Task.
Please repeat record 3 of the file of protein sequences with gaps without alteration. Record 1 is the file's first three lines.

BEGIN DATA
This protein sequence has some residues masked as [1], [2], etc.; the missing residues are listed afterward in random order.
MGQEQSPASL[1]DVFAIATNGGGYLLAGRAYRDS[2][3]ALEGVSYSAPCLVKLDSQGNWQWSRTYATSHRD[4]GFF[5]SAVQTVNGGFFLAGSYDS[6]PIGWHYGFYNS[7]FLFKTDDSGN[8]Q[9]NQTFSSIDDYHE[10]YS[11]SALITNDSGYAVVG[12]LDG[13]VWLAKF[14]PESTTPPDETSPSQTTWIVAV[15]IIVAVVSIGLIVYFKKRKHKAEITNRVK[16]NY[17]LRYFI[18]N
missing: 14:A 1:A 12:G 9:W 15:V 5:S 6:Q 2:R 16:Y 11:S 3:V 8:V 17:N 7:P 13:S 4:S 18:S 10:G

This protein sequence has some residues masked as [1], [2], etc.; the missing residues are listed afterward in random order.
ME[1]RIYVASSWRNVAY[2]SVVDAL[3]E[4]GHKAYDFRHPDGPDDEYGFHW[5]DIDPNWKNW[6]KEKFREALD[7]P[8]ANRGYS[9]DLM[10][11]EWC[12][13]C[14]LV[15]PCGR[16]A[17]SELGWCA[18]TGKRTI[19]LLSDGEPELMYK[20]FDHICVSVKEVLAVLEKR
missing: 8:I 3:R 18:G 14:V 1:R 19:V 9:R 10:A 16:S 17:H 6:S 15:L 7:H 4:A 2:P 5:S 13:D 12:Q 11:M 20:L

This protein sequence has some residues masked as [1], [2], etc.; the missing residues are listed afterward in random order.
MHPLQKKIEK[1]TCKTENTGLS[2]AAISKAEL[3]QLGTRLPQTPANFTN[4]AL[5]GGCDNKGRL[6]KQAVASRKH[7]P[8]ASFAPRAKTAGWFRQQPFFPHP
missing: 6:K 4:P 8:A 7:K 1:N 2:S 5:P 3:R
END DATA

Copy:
This protein sequence has some residues masked as [1], [2], etc.; the missing residues are listed afterward in random order.
MHPLQKKIEK[1]TCKTENTGLS[2]AAISKAEL[3]QLGTRLPQTPANFTN[4]AL[5]GGCDNKGRL[6]KQAVASRKH[7]P[8]ASFAPRAKTAGWFRQQPFFPHP
missing: 6:K 4:P 8:A 7:K 1:N 2:S 5:P 3:R